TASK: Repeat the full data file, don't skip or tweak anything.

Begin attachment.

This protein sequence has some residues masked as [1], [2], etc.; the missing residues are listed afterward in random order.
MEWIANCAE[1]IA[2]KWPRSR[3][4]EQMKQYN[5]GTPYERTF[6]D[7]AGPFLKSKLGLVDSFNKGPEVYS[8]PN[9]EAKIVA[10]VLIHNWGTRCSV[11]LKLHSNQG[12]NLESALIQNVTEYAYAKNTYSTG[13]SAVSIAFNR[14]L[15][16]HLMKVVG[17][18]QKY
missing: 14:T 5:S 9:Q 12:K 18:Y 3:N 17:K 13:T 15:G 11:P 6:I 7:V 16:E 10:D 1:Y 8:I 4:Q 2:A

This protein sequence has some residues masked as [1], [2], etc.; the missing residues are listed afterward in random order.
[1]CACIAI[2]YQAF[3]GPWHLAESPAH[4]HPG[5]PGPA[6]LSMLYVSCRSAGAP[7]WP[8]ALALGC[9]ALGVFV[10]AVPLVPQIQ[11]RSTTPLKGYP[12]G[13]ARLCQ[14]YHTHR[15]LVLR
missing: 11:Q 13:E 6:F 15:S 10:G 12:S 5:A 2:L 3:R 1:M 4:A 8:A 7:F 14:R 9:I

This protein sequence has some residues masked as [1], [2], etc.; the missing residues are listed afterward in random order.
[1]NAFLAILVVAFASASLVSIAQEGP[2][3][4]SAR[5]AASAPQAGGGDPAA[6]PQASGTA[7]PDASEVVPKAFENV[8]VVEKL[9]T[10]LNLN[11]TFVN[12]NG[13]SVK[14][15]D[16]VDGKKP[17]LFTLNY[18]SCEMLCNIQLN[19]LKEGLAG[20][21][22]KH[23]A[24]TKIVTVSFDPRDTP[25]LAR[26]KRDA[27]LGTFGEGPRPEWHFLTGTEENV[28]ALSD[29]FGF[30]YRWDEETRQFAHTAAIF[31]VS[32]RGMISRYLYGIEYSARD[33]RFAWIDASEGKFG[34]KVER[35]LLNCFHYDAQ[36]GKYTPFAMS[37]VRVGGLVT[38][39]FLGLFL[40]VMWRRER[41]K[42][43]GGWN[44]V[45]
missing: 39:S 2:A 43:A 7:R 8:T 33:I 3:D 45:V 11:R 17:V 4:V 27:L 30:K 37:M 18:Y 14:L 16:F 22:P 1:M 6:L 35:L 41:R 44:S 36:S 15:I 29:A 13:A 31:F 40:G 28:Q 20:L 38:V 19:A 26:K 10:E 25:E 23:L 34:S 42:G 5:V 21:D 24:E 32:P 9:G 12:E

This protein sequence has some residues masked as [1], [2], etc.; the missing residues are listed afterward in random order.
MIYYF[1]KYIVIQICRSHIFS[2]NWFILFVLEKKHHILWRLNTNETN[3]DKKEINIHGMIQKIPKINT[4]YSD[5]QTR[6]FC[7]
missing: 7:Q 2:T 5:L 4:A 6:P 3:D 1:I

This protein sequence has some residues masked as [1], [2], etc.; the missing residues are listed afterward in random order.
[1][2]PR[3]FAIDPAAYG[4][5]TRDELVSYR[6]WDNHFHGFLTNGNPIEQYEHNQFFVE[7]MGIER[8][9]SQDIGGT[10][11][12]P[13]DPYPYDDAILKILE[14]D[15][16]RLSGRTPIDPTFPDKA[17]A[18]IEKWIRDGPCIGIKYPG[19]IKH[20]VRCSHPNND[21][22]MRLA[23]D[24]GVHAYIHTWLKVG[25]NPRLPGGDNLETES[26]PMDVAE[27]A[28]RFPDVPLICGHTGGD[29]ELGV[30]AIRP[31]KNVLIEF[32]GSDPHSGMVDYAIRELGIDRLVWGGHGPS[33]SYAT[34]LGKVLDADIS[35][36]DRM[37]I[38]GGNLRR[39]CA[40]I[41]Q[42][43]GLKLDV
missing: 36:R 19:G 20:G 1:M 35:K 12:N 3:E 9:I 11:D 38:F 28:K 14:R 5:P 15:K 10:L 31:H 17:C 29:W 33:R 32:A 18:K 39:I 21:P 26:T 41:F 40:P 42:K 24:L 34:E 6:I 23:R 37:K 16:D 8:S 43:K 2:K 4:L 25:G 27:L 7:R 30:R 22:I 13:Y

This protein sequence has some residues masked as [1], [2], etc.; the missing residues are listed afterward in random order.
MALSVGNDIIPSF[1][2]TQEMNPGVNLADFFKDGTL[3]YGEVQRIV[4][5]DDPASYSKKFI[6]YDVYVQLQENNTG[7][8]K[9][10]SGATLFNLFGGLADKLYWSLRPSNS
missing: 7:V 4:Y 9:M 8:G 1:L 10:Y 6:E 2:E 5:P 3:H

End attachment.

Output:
This protein sequence has some residues masked as [1], [2], etc.; the missing residues are listed afterward in random order.
MEWIANCAE[1]IA[2]KWPRSR[3][4]EQMKQYN[5]GTPYERTF[6]D[7]AGPFLKSKLGLVDSFNKGPEVYS[8]PN[9]EAKIVA[10]VLIHNWGTRCSV[11]LKLHSNQG[12]NLESALIQNVTEYAYAKNTYSTG[13]SAVSIAFNR[14]L[15][16]HLMKVVG[17][18]QKY
missing: 14:T 5:S 9:Q 12:K 18:Y 3:N 17:K 13:T 15:G 11:P 6:I 7:V 16:E 10:D 1:Y 8:I 4:Q 2:A

This protein sequence has some residues masked as [1], [2], etc.; the missing residues are listed afterward in random order.
[1]CACIAI[2]YQAF[3]GPWHLAESPAH[4]HPG[5]PGPA[6]LSMLYVSCRSAGAP[7]WP[8]ALALGC[9]ALGVFV[10]AVPLVPQIQ[11]RSTTPLKGYP[12]G[13]ARLCQ[14]YHTHR[15]LVLR
missing: 11:Q 13:E 6:F 15:S 10:G 12:S 5:A 2:L 3:R 1:M 4:A 8:A 7:F 14:R 9:I

This protein sequence has some residues masked as [1], [2], etc.; the missing residues are listed afterward in random order.
[1]NAFLAILVVAFASASLVSIAQEGP[2][3][4]SAR[5]AASAPQAGGGDPAA[6]PQASGTA[7]PDASEVVPKAFENV[8]VVEKL[9]T[10]LNLN[11]TFVN[12]NG[13]SVK[14][15]D[16]VDGKKP[17]LFTLNY[18]SCEMLCNIQLN[19]LKEGLAG[20][21][22]KH[23]A[24]TKIVTVSFDPRDTP[25]LAR[26]KRDA[27]LGTFGEGPRPEWHFLTGTEENV[28]ALSD[29]FGF[30]YRWDEETRQFAHTAAIF[31]VS[32]RGMISRYLYGIEYSARD[33]RFAWIDASEGKFG[34]KVER[35]LLNCFHYDAQ[36]GKYTPFAMS[37]VRVGGLVT[38][39]FLGLFL[40]VMWRRER[41]K[42][43]GGWN[44]V[45]
missing: 39:S 2:A 43:A 7:R 8:T 33:I 3:D 45:V 11:R 17:V 4:V 27:L 30:K 37:M 18:Y 14:L 16:F 22:P 1:M 6:L 35:L 41:R 44:S 36:S 15:I 29:A 13:A 31:F 40:G 28:Q 20:L 38:V 19:A 26:K 10:E 25:E 23:L 34:S 42:G 5:V 21:D 24:E 32:P 9:G 12:E

This protein sequence has some residues masked as [1], [2], etc.; the missing residues are listed afterward in random order.
MIYYF[1]KYIVIQICRSHIFS[2]NWFILFVLEKKHHILWRLNTNETN[3]DKKEINIHGMIQKIPKINT[4]YSD[5]QTR[6]FC[7]
missing: 7:Q 2:T 5:L 4:A 6:P 3:D 1:I

This protein sequence has some residues masked as [1], [2], etc.; the missing residues are listed afterward in random order.
[1][2]PR[3]FAIDPAAYG[4][5]TRDELVSYR[6]WDNHFHGFLTNGNPIEQYEHNQFFVE[7]MGIER[8][9]SQDIGGT[10][11][12]P[13]DPYPYDDAILKILE[14]D[15][16]RLSGRTPIDPTFPDKA[17]A[18]IEKWIRDGPCIGIKYPG[19]IKH[20]VRCSHPNND[21][22]MRLA[23]D[24]GVHAYIHTWLKVG[25]NPRLPGGDNLETES[26]PMDVAE[27]A[28]RFPDVPLICGHTGGD[29]ELGV[30]AIRP[31]KNVLIEF[32]GSDPHSGMVDYAIRELGIDRLVWGGHGPS[33]SYAT[34]LGKVLDADIS[35][36]DRM[37]I[38]GGNLRR[39]CA[40]I[41]Q[42][43]GLKLDV
missing: 36:R 19:G 20:G 1:M 35:K 12:N 3:E 9:I 11:D 38:F 28:K 14:R 5:P 15:K 10:L 31:H 17:C 29:W 33:R 32:A 18:K 39:I 21:P 26:T 41:F 40:P 42:K 24:L 34:E 6:I 23:R 37:K 16:D 8:S 43:K 2:K 4:L 25:G 27:L 7:R 30:R 22:I 13:Y

This protein sequence has some residues masked as [1], [2], etc.; the missing residues are listed afterward in random order.
MALSVGNDIIPSF[1][2]TQEMNPGVNLADFFKDGTL[3]YGEVQRIV[4][5]DDPASYSKKFI[6]YDVYVQLQENNTG[7][8]K[9][10]SGATLFNLFGGLADKLYWSLRPSNS
missing: 7:V 4:Y 9:M 8:G 1:L 10:Y 6:E 2:E 5:P 3:H